I’ve finally gotten around to reading Roger Oakland’s (2007) Faith Undone: The Emerging Church… A New Reformation or an End-Time Deception (I’ve noted the ominous absence of a question mark previously!)
I have a core set of books which form a critique of what they usually refer to as “the emerging church movement:” D.A. Carson (2005) Becoming Conversant with the Emerging Church: Understanding a MOvement an Its Implications, R. Scott Smith (2005) Truth and the New Kind of Christian: The Emerging Effects of Postmodernism in the Church, and Thomas Hohstadt (2007) Beyond the Emerging Church: The End and the Beginning of a Movement, as well as various articles (online and mainstream media) from people like Chuck Colson and Phil Johnson, and more general evangelical denouncements of postmodernism like Douglas Groothuis (2000) Truth Decay: Defending Christianity Against the Challenges of Postmodernism, and Art Lindsley (2004) True Truth: Defending Absolute Truth in a Relativistic World. I also just found Whatever Happened to Truth? (2005). Any others out there?
But after only a few chapters, I was pleasantly surprised by Roger Oakland’s approach in his critique. I disagree with his conclusion that “behind this new kind of church is a well designed strategy and maneuver by the prince of this world, the enemy of our souls, to literally take apart the faith of millions” (20). That said, however, I’m glad of his approach.
Oakland notes the reductionism of other critics (19), who limit their “analysis” of the emerging church milieu to a few books published by some (more and less) influential authors. For example, D.A. Carson (2005) focuses upon Brian McLaren’s (2004) A Generous Orthodoxy and Steve Chalke’s (2003) The Lost Message of Jesus, written with Alan Mann. Fellow critic R. Scott Smith (2005) extends his literature review from the work of Brian McLaren and Tony Jones to postmodern theorists, theologians, and ethicists such as Stanley Hauerwas, Brad J. Kallenberg, Stanley Grenz & John Franke, and Nancey Murphy.
However, a limited, literature-based approach inevitably fails to grasp the complexities of this milieu, and privileges certain voices within it above others. Most research is conducted among a select number of leaders of emerging Christian communities, whether through interviews with them or through reviews of their published works, instead of undertaking fieldwork amongst ordinary community members. But this reductionism not only occurs amongst a group that might be called “anti-emerging church outsiders”; it is also important to note that, particularly in a UK setting, several popular empirical studies are undertaken by these same select leaders themselves. For example, Jonny Baker’s MA dissertation on the labyrinth, Ben Edson’s doctoral work on emerging church missiology, and Ian Mobsby’s MA dissertation on emerging church and fresh expressions’ ecclesiology and Anglicanism. Emerging church researcher Bryan Murley has blogged about the need for “outsider” research here.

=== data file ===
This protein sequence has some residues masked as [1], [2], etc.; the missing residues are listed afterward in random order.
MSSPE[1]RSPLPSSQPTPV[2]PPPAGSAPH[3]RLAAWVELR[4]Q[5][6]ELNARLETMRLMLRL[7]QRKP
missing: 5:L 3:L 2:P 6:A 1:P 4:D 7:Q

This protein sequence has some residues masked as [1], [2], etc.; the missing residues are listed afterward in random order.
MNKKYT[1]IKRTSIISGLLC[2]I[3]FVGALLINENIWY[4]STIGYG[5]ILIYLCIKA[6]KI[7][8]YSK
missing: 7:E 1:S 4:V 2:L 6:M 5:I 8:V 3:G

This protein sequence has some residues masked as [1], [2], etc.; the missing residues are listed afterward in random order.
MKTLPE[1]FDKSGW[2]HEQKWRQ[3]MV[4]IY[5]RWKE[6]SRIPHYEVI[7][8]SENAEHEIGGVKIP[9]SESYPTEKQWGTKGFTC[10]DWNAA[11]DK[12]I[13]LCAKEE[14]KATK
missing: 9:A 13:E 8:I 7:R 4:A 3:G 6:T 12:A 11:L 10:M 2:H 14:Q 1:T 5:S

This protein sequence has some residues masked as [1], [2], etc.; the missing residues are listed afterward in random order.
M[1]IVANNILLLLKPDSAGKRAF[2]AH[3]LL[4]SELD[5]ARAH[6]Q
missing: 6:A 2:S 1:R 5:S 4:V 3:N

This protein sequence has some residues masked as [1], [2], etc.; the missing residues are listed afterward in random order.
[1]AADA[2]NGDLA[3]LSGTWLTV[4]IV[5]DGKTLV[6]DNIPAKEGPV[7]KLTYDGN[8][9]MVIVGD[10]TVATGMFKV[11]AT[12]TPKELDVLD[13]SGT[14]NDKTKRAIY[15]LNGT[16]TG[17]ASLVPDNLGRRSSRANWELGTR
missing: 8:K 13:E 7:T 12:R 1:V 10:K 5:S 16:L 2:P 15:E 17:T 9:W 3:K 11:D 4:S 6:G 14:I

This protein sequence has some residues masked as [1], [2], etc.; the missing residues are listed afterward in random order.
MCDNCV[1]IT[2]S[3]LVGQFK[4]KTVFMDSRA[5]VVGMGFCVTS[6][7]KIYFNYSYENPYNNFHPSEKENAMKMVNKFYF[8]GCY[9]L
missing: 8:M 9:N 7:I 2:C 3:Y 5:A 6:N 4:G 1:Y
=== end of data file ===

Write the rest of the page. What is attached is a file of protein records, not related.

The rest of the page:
I was both genuinely surprised and genuinely glad that Roger Oakland has identified this tendency within the criticism of emerging churches, and that he seeks to avoid such a reductionist methodology in his book. “Faith Undone examines not just the obvious leaders of this movement but will examine the much more encompassing emerging spirituality. Through this book, I hope to expose a belief system, rather than just a group of particular leaders” (19 his emphasis).
This approach is similar to Gordon Lynch’s methodology in his (2007) The New Spirituality, which I’ve blogged about before. Oakland, albeit through a literature review and ostensibly not through empirical research, seeks to identify “the spirituality behind the teachings” (19) in a similar fashion to Lynch’s identification of a progressive milieu and the progressive spirituality which emerges from such an environment. I aware that Lynch is engaged in the academic study of the sociology of religion and spirituality, whilst Oakland is engaged in the polemical defence of one theological position and the concerted attack of another. However, Oakland's objective of attempting to “unveil a belief system” (19) which underpins numerous individuals, communities and organisations, rather than to assess (or indeed “attack” 19) individual authors or leaders, significantly increases the analytical value of this work, in comparison with other critics’ reductionism. I disagree with his conclusions and he still makes some inaccurate generalisations, but I appreciate Oakland’s more inclusive approach to data collection in his denouncement of the emerging church.
Oakland's history of the emerging church is also interesting: in parts thought provoking, in others highly entertaining. I’ll post about that shortly!